Page last updated at 01:26 GMT, Thursday, 12 June 2008 02:26 UK

'Scottish Islamic state plotted'

Police officer
Police searches were carried out at the homes of all four defendants

Plans to set up a secret Islamist state in Scotland were discussed by two supporters of jihad, a court has heard.

The pair said it could provide a safe haven for those who felt "oppressed", London's Blackfriars Crown Court heard.

Aabid Khan, from Bradford, West Yorkshire, said the only problem was the availability of weapons, the court was told.

The 23-year-old and three others deny terrorism-related counts of possessing articles or documents.

In the dock are Mr Khan and Sultan Muhammad, 23, also from Bradford, Ahmed Sulieman, 30, from Woolwich, south-east London, and Hammaad Munshi, 18, from, Dewsbury, West Yorkshire.

Incriminating material

Jurors heard the state would also be run according to Sharia law and eventually be used as a base to "discreetly train" for attacks against non-believers.

The court heard the online exchange was part of a "mass" of allegedly incriminating material found by police during a series of swoops in Bradford and London two years ago.

Prosecutor Simon Denison said the MSN exchange between Khan and Muhammad about the secret Islamic state in Scotland occurred on 12 November 2005.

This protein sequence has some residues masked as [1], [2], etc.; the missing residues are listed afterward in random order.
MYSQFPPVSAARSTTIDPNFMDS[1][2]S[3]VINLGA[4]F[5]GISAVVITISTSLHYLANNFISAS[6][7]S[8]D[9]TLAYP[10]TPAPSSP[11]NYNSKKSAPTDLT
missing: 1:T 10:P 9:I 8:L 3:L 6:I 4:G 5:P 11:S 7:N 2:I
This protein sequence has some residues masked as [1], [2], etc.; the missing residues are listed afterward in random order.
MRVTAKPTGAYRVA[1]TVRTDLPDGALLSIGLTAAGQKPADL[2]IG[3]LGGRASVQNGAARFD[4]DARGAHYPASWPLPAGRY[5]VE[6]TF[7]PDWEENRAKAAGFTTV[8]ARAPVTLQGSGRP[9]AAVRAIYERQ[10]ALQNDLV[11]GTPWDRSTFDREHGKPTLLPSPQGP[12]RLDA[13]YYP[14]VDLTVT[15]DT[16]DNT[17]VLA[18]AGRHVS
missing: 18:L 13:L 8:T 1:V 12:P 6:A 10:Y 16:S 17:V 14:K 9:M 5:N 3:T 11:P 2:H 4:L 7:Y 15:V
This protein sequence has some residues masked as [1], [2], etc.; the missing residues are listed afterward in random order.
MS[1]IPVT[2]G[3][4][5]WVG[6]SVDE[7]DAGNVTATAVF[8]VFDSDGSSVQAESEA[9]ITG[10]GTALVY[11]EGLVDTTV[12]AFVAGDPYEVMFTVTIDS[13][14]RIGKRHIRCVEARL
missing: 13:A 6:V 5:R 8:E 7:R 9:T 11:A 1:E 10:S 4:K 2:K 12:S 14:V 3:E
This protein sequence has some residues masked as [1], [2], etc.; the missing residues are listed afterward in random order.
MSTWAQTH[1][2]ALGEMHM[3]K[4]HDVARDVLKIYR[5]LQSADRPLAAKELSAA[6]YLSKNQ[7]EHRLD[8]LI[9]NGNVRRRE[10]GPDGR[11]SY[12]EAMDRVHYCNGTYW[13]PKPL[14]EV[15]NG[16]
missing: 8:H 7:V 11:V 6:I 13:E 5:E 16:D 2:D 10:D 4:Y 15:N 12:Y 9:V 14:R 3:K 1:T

He said it began with Mr Muhammad explaining how he and work colleagues had allegedly been chatting about "hijrah" or emigration for Muslims feeling oppressed in Britain.

He then continued: "So like maybe a remote part of Scotland - people were like 'What the hell?' - at least to a place where there were Muslim communities."

Sharia law

Mr Khan is said to have replied: "A group of Muslims can go to a remote place and set up a mini Sharia state and they can rule according to Sharia law, like this and stay there, building them up and their children up, preparing for fitness, and then launching jihad once they strengthen themselves."

Mr Denison claimed he then added: "In the UK you can isolate with a group discreetly and train, but better in the US as they have weapons there. Over here weapons is problem."

All defendants deny possessing articles or documents likely to be useful to terrorists in 2005 and 2006.

Mr Khan and Mr Muhammad also deny possessing articles for a terrorist purpose.

The trial continues.


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